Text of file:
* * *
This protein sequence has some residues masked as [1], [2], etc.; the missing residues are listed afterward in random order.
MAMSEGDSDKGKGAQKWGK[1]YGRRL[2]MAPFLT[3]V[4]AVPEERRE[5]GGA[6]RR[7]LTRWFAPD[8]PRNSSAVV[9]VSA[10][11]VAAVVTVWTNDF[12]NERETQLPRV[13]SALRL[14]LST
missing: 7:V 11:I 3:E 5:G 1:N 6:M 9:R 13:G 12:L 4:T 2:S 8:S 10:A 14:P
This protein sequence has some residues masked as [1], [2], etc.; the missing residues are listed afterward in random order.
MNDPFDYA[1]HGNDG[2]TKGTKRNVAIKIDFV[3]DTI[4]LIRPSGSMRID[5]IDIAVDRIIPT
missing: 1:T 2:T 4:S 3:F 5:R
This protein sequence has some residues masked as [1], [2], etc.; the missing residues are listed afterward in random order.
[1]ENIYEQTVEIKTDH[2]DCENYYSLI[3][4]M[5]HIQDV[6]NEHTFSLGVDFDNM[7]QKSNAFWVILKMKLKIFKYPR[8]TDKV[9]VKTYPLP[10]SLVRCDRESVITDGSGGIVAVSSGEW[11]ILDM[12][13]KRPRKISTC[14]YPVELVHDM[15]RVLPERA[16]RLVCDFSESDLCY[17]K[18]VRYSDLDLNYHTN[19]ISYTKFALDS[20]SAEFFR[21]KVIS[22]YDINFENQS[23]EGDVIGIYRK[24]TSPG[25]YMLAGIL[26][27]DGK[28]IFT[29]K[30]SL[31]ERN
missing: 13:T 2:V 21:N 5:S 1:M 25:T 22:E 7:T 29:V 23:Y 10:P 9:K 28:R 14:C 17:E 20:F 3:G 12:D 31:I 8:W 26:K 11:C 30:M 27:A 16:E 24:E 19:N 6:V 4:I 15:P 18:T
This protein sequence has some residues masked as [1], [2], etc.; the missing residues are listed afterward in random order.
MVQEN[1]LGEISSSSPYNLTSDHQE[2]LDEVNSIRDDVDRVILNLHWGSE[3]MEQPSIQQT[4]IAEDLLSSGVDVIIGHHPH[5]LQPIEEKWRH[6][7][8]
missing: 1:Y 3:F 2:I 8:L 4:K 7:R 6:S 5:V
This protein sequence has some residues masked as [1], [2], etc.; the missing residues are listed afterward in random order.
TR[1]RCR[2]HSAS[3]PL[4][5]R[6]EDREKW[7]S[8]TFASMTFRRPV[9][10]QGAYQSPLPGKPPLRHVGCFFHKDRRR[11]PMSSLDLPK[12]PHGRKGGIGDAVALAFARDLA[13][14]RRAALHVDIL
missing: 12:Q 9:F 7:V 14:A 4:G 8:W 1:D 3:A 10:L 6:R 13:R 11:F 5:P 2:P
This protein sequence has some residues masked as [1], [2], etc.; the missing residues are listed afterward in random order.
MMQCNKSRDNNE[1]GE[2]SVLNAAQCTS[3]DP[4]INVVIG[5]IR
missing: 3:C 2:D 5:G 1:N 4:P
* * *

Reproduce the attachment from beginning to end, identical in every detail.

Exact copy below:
This protein sequence has some residues masked as [1], [2], etc.; the missing residues are listed afterward in random order.
MAMSEGDSDKGKGAQKWGK[1]YGRRL[2]MAPFLT[3]V[4]AVPEERRE[5]GGA[6]RR[7]LTRWFAPD[8]PRNSSAVV[9]VSA[10][11]VAAVVTVWTNDF[12]NERETQLPRV[13]SALRL[14]LST
missing: 7:V 11:I 3:E 5:G 1:N 6:M 9:R 13:G 12:L 4:T 2:S 8:S 10:A 14:P
This protein sequence has some residues masked as [1], [2], etc.; the missing residues are listed afterward in random order.
MNDPFDYA[1]HGNDG[2]TKGTKRNVAIKIDFV[3]DTI[4]LIRPSGSMRID[5]IDIAVDRIIPT
missing: 1:T 2:T 4:S 3:F 5:R
This protein sequence has some residues masked as [1], [2], etc.; the missing residues are listed afterward in random order.
[1]ENIYEQTVEIKTDH[2]DCENYYSLI[3][4]M[5]HIQDV[6]NEHTFSLGVDFDNM[7]QKSNAFWVILKMKLKIFKYPR[8]TDKV[9]VKTYPLP[10]SLVRCDRESVITDGSGGIVAVSSGEW[11]ILDM[12][13]KRPRKISTC[14]YPVELVHDM[15]RVLPERA[16]RLVCDFSESDLCY[17]K[18]VRYSDLDLNYHTN[19]ISYTKFALDS[20]SAEFFR[21]KVIS[22]YDINFENQS[23]EGDVIGIYRK[24]TSPG[25]YMLAGIL[26][27]DGK[28]IFT[29]K[30]SL[31]ERN
missing: 13:T 2:V 21:N 5:S 1:M 25:T 22:E 7:T 29:V 23:Y 10:P 9:K 28:R 14:C 17:E 20:F 3:G 12:D 31:I 8:W 26:K 11:C 30:M 27:A 16:E 24:E 19:N 6:V 4:I 15:P 18:T
This protein sequence has some residues masked as [1], [2], etc.; the missing residues are listed afterward in random order.
MVQEN[1]LGEISSSSPYNLTSDHQE[2]LDEVNSIRDDVDRVILNLHWGSE[3]MEQPSIQQT[4]IAEDLLSSGVDVIIGHHPH[5]LQPIEEKWRH[6][7][8]
missing: 1:Y 3:F 2:I 8:L 4:K 7:R 6:S 5:V
This protein sequence has some residues masked as [1], [2], etc.; the missing residues are listed afterward in random order.
TR[1]RCR[2]HSAS[3]PL[4][5]R[6]EDREKW[7]S[8]TFASMTFRRPV[9][10]QGAYQSPLPGKPPLRHVGCFFHKDRRR[11]PMSSLDLPK[12]PHGRKGGIGDAVALAFARDLA[13][14]RRAALHVDIL
missing: 12:Q 9:F 7:V 14:A 4:G 8:W 1:D 3:A 10:L 6:R 13:R 11:F 5:P 2:P
This protein sequence has some residues masked as [1], [2], etc.; the missing residues are listed afterward in random order.
MMQCNKSRDNNE[1]GE[2]SVLNAAQCTS[3]DP[4]INVVIG[5]IR
missing: 3:C 2:D 5:G 1:N 4:P